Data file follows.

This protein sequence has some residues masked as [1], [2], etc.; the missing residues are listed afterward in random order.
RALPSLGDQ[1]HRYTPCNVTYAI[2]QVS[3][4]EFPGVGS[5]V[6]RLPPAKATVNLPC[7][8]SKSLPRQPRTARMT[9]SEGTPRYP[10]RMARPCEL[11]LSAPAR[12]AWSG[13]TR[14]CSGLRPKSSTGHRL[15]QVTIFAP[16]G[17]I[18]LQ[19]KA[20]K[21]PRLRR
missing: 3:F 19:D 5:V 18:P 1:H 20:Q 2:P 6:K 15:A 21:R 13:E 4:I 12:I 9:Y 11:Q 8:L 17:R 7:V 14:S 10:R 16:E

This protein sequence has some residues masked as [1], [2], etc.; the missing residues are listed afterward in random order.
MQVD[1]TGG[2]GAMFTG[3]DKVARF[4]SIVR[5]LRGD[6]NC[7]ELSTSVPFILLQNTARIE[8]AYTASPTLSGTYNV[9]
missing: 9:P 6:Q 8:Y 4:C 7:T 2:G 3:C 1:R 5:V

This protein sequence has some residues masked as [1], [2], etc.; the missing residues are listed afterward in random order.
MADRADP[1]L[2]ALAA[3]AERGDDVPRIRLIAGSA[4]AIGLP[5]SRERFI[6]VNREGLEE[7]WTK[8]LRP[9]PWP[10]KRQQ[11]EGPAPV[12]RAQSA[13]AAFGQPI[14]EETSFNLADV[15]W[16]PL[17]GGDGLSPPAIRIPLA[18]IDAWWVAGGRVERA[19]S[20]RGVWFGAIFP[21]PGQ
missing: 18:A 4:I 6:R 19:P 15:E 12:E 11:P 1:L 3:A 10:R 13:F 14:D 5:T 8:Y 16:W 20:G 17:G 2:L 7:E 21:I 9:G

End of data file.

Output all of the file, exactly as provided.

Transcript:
This protein sequence has some residues masked as [1], [2], etc.; the missing residues are listed afterward in random order.
RALPSLGDQ[1]HRYTPCNVTYAI[2]QVS[3][4]EFPGVGS[5]V[6]RLPPAKATVNLPC[7][8]SKSLPRQPRTARMT[9]SEGTPRYP[10]RMARPCEL[11]LSAPAR[12]AWSG[13]TR[14]CSGLRPKSSTGHRL[15]QVTIFAP[16]G[17]I[18]LQ[19]KA[20]K[21]PRLRR
missing: 3:F 19:D 5:V 18:P 1:H 20:Q 2:P 6:K 15:A 21:R 13:E 4:I 12:I 9:Y 11:Q 8:L 17:R 7:V 14:S 10:R 16:E

This protein sequence has some residues masked as [1], [2], etc.; the missing residues are listed afterward in random order.
MQVD[1]TGG[2]GAMFTG[3]DKVARF[4]SIVR[5]LRGD[6]NC[7]ELSTSVPFILLQNTARIE[8]AYTASPTLSGTYNV[9]
missing: 9:P 6:Q 8:Y 4:C 7:T 2:G 3:C 1:R 5:V

This protein sequence has some residues masked as [1], [2], etc.; the missing residues are listed afterward in random order.
MADRADP[1]L[2]ALAA[3]AERGDDVPRIRLIAGSA[4]AIGLP[5]SRERFI[6]VNREGLEE[7]WTK[8]LRP[9]PWP[10]KRQQ[11]EGPAPV[12]RAQSA[13]AAFGQPI[14]EETSFNLADV[15]W[16]PL[17]GGDGLSPPAIRIPLA[18]IDAWWVAGGRVERA[19]S[20]RGVWFGAIFP[21]PGQ
missing: 18:A 4:I 6:R 19:P 15:E 12:E 11:P 1:L 3:A 10:R 13:F 14:D 5:T 8:Y 16:W 20:G 17:G 2:L 7:E 21:I 9:G